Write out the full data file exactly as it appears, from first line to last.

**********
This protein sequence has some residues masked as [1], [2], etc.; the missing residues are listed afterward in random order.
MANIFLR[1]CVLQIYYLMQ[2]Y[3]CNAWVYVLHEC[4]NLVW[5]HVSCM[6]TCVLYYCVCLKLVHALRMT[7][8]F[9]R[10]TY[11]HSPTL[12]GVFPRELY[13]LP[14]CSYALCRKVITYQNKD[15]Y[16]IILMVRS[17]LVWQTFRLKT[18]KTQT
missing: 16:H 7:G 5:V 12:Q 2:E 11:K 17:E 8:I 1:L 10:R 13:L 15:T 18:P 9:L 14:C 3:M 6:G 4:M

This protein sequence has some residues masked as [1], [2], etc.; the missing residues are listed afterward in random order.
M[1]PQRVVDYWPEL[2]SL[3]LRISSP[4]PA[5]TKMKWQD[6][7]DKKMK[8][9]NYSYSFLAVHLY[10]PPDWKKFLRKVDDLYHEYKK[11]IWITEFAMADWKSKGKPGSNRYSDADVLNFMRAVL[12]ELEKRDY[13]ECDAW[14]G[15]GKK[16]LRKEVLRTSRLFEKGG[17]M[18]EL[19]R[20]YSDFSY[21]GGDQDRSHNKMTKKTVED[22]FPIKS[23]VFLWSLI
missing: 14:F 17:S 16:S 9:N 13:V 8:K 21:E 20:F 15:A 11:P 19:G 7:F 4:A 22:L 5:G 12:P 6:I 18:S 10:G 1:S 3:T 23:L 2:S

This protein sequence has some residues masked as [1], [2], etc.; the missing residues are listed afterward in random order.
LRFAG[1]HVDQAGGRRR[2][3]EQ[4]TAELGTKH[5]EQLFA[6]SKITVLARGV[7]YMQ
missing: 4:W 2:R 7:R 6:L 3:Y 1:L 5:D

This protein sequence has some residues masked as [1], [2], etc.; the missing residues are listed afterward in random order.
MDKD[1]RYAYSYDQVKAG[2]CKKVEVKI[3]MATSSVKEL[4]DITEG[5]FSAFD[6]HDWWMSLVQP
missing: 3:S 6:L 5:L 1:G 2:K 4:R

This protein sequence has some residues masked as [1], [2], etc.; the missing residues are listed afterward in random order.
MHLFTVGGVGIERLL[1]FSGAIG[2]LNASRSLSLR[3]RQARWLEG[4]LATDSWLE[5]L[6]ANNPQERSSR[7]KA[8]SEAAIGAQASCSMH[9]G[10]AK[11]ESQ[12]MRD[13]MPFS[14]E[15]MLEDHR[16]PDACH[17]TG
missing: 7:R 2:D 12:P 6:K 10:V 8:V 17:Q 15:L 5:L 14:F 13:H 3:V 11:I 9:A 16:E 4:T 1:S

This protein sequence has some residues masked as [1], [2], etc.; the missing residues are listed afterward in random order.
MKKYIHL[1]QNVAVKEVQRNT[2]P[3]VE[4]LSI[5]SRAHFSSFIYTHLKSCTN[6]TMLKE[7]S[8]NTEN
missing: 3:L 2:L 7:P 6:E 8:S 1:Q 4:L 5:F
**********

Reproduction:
This protein sequence has some residues masked as [1], [2], etc.; the missing residues are listed afterward in random order.
MANIFLR[1]CVLQIYYLMQ[2]Y[3]CNAWVYVLHEC[4]NLVW[5]HVSCM[6]TCVLYYCVCLKLVHALRMT[7][8]F[9]R[10]TY[11]HSPTL[12]GVFPRELY[13]LP[14]CSYALCRKVITYQNKD[15]Y[16]IILMVRS[17]LVWQTFRLKT[18]KTQT
missing: 16:H 7:G 5:V 12:Q 2:E 11:K 17:E 8:I 1:L 10:R 13:L 15:T 18:P 9:L 14:C 3:M 6:G 4:M

This protein sequence has some residues masked as [1], [2], etc.; the missing residues are listed afterward in random order.
M[1]PQRVVDYWPEL[2]SL[3]LRISSP[4]PA[5]TKMKWQD[6][7]DKKMK[8][9]NYSYSFLAVHLY[10]PPDWKKFLRKVDDLYHEYKK[11]IWITEFAMADWKSKGKPGSNRYSDADVLNFMRAVL[12]ELEKRDY[13]ECDAW[14]G[15]GKK[16]LRKEVLRTSRLFEKGG[17]M[18]EL[19]R[20]YSDFSY[21]GGDQDRSHNKMTKKTVED[22]FPIKS[23]VFLWSLI
missing: 14:F 17:S 16:S 9:N 13:V 8:K 21:E 20:F 15:A 11:P 19:G 7:F 4:A 22:L 5:G 12:P 6:I 18:S 10:G 1:S 3:T 23:L 2:S

This protein sequence has some residues masked as [1], [2], etc.; the missing residues are listed afterward in random order.
LRFAG[1]HVDQAGGRRR[2][3]EQ[4]TAELGTKH[5]EQLFA[6]SKITVLARGV[7]YMQ
missing: 4:W 2:R 7:R 6:L 3:Y 1:L 5:D

This protein sequence has some residues masked as [1], [2], etc.; the missing residues are listed afterward in random order.
MDKD[1]RYAYSYDQVKAG[2]CKKVEVKI[3]MATSSVKEL[4]DITEG[5]FSAFD[6]HDWWMSLVQP
missing: 3:S 6:L 5:L 1:G 2:K 4:R

This protein sequence has some residues masked as [1], [2], etc.; the missing residues are listed afterward in random order.
MHLFTVGGVGIERLL[1]FSGAIG[2]LNASRSLSLR[3]RQARWLEG[4]LATDSWLE[5]L[6]ANNPQERSSR[7]KA[8]SEAAIGAQASCSMH[9]G[10]AK[11]ESQ[12]MRD[13]MPFS[14]E[15]MLEDHR[16]PDACH[17]TG
missing: 7:R 2:D 12:P 6:K 10:V 8:V 17:Q 15:L 5:L 14:F 13:H 3:V 11:I 9:A 16:E 4:T 1:S

This protein sequence has some residues masked as [1], [2], etc.; the missing residues are listed afterward in random order.
MKKYIHL[1]QNVAVKEVQRNT[2]P[3]VE[4]LSI[5]SRAHFSSFIYTHLKSCTN[6]TMLKE[7]S[8]NTEN
missing: 3:L 2:L 7:P 6:E 8:S 1:Q 4:L 5:F